Next on the radar for Clarke? A possible spot on his sixth consecutive Ryder Cup team. As a captain's pick two years ago, he was the emotional leader while compiling a 3-0-0 record.
10. One in a billion?With rounds of 73-69-71, amateur Mu Hu, 18, was in a share of fifth place entering the final round of the BMW, just six shots off the pace.
"I am pleased," Hu said at the time. "I'm looking to play my best. This is what I am looking for, being in the top 10. If I can finish in the top 10 [or] 20 it'll be big."
It didn't happen, as the world's 1,397th-ranked player shot a final-round 79 which left him at T-35. But consider it only another step on the road to stardom for the native of China. Hailed on a 2005 Golf Digest magazine cover as "One in a Billion," Hu has been trained at the Leadbetter Academy in Bradenton, Fla., and is ranked 11th on the AJGA Polo Golf Rankings. He plans to attend the University of Florida next year.
11. No jokin'We had been waiting years for this moment. It wasn't a great line, but it was just good enough to hold on to for a rainy day if only Mikko Ilonen would ever do anything noteworthy. Then it finally happened. In Thursday's opening round of the BMW, Ilonen carded an eagle 2 on the par-4 seventh hole, and we jotted down something about the Finland native "sounding like a left-winger."
We were planning to mold the line, let it grow and develop into its own witty punch line until "SportsCenter" anchor John Buccigross ad-libbed the same exact line during the program's Top Ten segment that evening. We sent him a semi-angry e-mail and received the following response:
- "Sorry. You can have it free of charge. No one listens to me. Just mention my hole-in-one on a par-4 and we'll call it even."
Done and done. Bucci gets his double-eagle referenced in this column, we get sloppy seconds on the line and Mikko Ilonen is forever remembered as a left-winger who plays professional golf. And everyone lives happily ever after.
12. Sweet 71Sorenstam took one step closer to Kathy Whitworth's record of 88 career LPGA victories, notching No. 71 by making par on the first extra hole against Creamer at the Stanford International Pro-Am on Sunday.
Maybe it's just us, but anytime you can choose either the player with the pink golf ball or the one with "Ms. 59" stamped on it, go with the latter.
Asked afterward what advice she would have for Creamer in the future, Annika wouldn't budge. "I'm not going to share my secrets," said Sorenstam, who now owns a 16-6 career record in playoffs. "I just try to play my own game. It's a little bit of luck in the playoff. So, I mean, my advice to her is just keep on playing your game. I mean, we all know she has a fantastic game. She's proven it today and she's proven in the past. She's going to win many times."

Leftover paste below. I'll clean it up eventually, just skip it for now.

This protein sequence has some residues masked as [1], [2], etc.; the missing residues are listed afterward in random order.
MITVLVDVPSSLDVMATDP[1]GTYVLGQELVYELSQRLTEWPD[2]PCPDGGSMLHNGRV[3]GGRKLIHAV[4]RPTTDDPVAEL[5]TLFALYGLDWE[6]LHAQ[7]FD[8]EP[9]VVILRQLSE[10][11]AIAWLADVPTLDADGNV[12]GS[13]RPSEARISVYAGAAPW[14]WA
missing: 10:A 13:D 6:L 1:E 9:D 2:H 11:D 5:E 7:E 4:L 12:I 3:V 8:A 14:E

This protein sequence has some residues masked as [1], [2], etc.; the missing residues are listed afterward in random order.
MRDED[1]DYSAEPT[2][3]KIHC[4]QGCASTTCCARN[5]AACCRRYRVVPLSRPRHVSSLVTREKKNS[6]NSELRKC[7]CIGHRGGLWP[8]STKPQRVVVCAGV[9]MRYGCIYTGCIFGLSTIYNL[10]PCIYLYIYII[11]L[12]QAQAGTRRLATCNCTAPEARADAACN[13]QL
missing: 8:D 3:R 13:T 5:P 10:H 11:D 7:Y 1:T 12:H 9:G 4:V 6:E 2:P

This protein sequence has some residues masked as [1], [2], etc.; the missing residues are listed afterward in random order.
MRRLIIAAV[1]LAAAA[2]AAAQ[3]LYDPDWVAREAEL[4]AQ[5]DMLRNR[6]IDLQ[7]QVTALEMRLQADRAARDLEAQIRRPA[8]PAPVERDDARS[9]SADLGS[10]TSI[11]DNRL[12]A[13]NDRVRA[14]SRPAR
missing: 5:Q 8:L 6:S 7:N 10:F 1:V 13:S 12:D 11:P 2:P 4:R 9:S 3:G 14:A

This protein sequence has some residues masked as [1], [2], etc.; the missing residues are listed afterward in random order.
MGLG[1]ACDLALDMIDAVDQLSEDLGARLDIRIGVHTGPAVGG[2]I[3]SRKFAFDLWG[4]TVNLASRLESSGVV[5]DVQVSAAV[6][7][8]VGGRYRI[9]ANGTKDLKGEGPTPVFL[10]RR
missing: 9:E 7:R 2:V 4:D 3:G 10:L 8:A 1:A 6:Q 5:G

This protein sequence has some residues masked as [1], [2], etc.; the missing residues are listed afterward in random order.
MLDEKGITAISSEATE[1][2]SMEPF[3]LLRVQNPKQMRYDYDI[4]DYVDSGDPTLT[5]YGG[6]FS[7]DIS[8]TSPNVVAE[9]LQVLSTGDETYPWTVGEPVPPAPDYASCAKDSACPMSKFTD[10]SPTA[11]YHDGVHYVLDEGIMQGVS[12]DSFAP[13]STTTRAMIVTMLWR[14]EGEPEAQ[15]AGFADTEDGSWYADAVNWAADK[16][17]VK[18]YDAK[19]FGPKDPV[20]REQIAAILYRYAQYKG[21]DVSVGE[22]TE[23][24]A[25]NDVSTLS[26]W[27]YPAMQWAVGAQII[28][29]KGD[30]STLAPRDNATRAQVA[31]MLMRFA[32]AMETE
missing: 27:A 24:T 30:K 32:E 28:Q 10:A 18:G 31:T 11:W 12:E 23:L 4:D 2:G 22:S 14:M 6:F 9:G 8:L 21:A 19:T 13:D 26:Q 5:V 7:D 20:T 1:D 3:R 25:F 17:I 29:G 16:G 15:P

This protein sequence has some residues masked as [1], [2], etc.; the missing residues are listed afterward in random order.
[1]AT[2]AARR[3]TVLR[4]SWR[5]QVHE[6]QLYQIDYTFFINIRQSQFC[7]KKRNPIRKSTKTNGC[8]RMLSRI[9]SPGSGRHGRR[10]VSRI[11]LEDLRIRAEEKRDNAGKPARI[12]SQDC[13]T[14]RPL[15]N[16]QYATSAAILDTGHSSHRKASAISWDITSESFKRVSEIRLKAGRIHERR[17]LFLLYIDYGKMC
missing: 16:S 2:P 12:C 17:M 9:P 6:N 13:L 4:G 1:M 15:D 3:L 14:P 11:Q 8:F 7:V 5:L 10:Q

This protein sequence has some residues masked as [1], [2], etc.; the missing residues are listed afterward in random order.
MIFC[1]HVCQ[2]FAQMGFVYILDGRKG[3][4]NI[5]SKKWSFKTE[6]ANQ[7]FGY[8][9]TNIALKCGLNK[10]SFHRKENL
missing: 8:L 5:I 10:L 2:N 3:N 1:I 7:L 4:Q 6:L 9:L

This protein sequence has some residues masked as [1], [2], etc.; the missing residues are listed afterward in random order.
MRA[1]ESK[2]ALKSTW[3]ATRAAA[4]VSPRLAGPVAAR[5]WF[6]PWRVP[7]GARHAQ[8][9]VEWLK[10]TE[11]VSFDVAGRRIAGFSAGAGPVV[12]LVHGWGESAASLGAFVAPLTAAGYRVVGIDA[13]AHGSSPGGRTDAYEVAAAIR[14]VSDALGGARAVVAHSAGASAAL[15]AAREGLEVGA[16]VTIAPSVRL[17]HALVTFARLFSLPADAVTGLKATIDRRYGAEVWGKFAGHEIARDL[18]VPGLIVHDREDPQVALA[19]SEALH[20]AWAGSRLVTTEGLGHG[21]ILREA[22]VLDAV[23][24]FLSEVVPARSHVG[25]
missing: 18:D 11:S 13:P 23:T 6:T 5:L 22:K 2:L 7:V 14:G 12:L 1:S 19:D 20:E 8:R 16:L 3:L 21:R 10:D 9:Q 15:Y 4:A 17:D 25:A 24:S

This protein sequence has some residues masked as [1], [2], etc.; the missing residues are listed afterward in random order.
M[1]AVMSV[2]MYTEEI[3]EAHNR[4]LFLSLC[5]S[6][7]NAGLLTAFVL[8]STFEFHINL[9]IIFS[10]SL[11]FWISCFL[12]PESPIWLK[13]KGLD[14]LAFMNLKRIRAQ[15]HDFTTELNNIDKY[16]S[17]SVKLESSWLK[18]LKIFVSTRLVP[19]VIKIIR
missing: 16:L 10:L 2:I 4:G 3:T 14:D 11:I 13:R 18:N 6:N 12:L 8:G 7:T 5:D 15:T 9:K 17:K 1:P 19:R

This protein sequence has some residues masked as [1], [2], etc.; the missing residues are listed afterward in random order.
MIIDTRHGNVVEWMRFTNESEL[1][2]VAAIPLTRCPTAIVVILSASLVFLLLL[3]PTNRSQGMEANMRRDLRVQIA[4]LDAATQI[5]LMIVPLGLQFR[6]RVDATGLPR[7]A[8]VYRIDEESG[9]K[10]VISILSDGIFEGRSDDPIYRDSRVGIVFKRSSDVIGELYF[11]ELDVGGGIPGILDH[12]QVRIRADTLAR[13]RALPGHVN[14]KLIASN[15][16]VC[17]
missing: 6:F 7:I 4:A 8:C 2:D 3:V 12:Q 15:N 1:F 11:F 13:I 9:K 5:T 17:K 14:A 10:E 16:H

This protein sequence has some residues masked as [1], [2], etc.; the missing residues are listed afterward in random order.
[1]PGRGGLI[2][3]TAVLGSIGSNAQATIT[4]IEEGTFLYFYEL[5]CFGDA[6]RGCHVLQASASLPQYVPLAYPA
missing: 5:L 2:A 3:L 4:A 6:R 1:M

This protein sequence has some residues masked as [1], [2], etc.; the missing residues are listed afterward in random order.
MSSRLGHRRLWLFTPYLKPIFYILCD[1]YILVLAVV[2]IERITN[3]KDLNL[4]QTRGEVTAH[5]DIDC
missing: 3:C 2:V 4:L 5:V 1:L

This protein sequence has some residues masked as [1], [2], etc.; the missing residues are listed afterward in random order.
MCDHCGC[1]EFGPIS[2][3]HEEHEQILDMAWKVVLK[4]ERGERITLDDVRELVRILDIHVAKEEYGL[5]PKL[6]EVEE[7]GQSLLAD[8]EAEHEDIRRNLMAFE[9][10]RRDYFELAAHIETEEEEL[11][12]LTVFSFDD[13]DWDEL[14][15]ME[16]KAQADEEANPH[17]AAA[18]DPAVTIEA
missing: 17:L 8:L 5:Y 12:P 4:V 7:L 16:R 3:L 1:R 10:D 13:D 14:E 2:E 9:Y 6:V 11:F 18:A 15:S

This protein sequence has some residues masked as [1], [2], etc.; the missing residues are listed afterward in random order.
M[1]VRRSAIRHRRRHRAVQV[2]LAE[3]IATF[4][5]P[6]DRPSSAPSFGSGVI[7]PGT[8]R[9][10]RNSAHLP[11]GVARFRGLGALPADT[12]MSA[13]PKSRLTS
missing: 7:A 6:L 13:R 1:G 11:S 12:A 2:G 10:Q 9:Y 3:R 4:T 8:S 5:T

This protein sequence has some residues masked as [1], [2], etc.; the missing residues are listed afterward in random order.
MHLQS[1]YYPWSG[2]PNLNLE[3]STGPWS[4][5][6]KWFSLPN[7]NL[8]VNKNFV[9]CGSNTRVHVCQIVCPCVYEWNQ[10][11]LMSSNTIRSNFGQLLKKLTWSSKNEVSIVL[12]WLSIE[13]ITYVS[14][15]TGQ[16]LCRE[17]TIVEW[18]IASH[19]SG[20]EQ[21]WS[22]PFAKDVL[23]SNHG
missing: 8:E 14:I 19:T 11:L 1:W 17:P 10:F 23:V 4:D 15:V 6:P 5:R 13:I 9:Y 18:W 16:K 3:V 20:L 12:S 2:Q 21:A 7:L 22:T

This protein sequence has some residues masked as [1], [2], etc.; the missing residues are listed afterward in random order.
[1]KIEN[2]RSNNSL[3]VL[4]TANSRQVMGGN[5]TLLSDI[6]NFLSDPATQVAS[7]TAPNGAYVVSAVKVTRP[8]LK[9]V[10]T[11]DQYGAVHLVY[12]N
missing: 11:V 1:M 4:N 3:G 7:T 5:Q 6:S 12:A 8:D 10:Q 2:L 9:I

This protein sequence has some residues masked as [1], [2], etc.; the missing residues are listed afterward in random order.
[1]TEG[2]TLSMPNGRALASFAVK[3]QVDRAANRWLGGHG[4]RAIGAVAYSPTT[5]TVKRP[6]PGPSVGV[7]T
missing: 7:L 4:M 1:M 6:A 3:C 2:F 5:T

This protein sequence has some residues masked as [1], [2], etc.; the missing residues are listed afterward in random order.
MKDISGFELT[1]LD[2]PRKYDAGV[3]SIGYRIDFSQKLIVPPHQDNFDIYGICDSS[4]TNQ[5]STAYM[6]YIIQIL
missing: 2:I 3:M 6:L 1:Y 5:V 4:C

13. Two of a kindInteresting how times have changed on the LPGA. It wasn't long ago that anytime Lorena Ochoa showed up at an interview room, she would be consistently peppered with questions about Sorenstam. This week, with Ochoa in the midst of a four-tournament winning streak and skipping the Stanford, the tables were turned, as Annika received her fair share of queries about golf's newest golden girl.
"I wish you would ask me how it would feel trying to go for five in a row," said Sorenstam, who won in five straight starts from late 2004 into the 2005 season. "I miss those times. Hopefully I get that again later this year. It's obviously a great time for Lorena. I hope she's enjoying it. There's pressure, but then by the end of day it's fun. Not many people have the chance to do that, and I hope she's enjoying that. It seems like when she is playing she's very, very relaxed and she's obviously in control and a lot of confidence, and that's what you need. I mean, obviously I'll be watching and trying to play the best I can and give her a challenge. That's really all I can do. Like I said, it's a fun spot she's in. I remember that. It wasn't too long ago, and I thoroughly enjoyed it."
Ochoa (five) and Sorenstam (two) have now combined to win seven of the nine events staged this season. Both of Annika's victories, however, have come without Lorena in the field, while Ochoa has won four times with Sorenstam in the field, including twice when the former No. 1 player finished in second place.
14. Half-full, half-emptyThe old axiom, "Quit while you're ahead," has never rang truer. Of course, Christina Kim couldn't just walk off the course after nine holes at the Stanford each day, and her scores suffered because of it. Here's the breakdown of how Kim fared in the first and second halves of her rounds this week: